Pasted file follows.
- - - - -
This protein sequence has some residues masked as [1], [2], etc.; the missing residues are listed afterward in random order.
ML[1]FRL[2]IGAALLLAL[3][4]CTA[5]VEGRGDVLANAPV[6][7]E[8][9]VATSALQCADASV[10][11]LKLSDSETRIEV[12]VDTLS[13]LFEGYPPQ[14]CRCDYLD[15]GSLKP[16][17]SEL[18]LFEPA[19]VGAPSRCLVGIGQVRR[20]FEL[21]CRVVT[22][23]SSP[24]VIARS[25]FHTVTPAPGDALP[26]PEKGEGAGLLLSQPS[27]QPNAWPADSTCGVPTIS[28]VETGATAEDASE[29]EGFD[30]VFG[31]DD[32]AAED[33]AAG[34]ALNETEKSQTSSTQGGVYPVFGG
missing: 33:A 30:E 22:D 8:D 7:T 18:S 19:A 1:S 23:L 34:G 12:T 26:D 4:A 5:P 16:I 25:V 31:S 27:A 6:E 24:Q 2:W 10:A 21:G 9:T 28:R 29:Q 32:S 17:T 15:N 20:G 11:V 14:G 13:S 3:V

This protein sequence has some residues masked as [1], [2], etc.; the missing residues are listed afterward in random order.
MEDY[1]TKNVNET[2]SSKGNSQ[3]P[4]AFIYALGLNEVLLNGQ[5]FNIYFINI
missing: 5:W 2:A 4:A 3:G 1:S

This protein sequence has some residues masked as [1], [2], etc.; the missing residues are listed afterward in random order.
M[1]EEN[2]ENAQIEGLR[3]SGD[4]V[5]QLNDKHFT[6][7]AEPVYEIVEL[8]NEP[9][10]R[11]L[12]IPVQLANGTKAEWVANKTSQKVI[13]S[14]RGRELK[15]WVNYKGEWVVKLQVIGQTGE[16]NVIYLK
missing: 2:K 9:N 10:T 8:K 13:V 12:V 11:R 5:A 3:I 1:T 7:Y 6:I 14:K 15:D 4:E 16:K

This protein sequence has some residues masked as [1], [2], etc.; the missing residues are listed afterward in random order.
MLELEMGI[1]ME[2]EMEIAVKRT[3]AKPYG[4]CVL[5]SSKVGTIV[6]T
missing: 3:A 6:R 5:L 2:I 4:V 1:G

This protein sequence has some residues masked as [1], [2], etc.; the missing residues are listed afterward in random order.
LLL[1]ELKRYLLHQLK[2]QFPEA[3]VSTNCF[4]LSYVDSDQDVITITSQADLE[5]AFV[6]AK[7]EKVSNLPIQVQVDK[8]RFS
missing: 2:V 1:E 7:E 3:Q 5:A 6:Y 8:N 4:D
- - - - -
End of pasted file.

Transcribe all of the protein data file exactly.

This protein sequence has some residues masked as [1], [2], etc.; the missing residues are listed afterward in random order.
ML[1]FRL[2]IGAALLLAL[3][4]CTA[5]VEGRGDVLANAPV[6][7]E[8][9]VATSALQCADASV[10][11]LKLSDSETRIEV[12]VDTLS[13]LFEGYPPQ[14]CRCDYLD[15]GSLKP[16][17]SEL[18]LFEPA[19]VGAPSRCLVGIGQVRR[20]FEL[21]CRVVT[22][23]SSP[24]VIARS[25]FHTVTPAPGDALP[26]PEKGEGAGLLLSQPS[27]QPNAWPADSTCGVPTIS[28]VETGATAEDASE[29]EGFD[30]VFG[31]DD[32]AAED[33]AAG[34]ALNETEKSQTSSTQGGVYPVFGG
missing: 33:A 30:E 22:D 8:D 7:T 18:S 19:A 1:S 23:L 34:G 12:T 26:D 4:A 5:P 16:I 25:V 31:S 27:A 6:E 24:Q 2:W 10:A 21:G 9:T 28:R 29:Q 32:S 17:T 15:N 20:G 11:V 14:G 13:S 3:V

This protein sequence has some residues masked as [1], [2], etc.; the missing residues are listed afterward in random order.
MEDY[1]TKNVNET[2]SSKGNSQ[3]P[4]AFIYALGLNEVLLNGQ[5]FNIYFINI
missing: 5:W 2:A 4:A 3:G 1:S

This protein sequence has some residues masked as [1], [2], etc.; the missing residues are listed afterward in random order.
M[1]EEN[2]ENAQIEGLR[3]SGD[4]V[5]QLNDKHFT[6][7]AEPVYEIVEL[8]NEP[9][10]R[11]L[12]IPVQLANGTKAEWVANKTSQKVI[13]S[14]RGRELK[15]WVNYKGEWVVKLQVIGQTGE[16]NVIYLK
missing: 2:K 9:N 10:T 8:K 13:V 12:V 11:R 5:A 3:I 1:T 7:Y 6:I 14:K 15:D 4:E 16:K

This protein sequence has some residues masked as [1], [2], etc.; the missing residues are listed afterward in random order.
MLELEMGI[1]ME[2]EMEIAVKRT[3]AKPYG[4]CVL[5]SSKVGTIV[6]T
missing: 3:A 6:R 5:L 2:I 4:V 1:G

This protein sequence has some residues masked as [1], [2], etc.; the missing residues are listed afterward in random order.
LLL[1]ELKRYLLHQLK[2]QFPEA[3]VSTNCF[4]LSYVDSDQDVITITSQADLE[5]AFV[6]AK[7]EKVSNLPIQVQVDK[8]RFS
missing: 2:V 1:E 7:E 3:Q 5:A 6:Y 8:N 4:D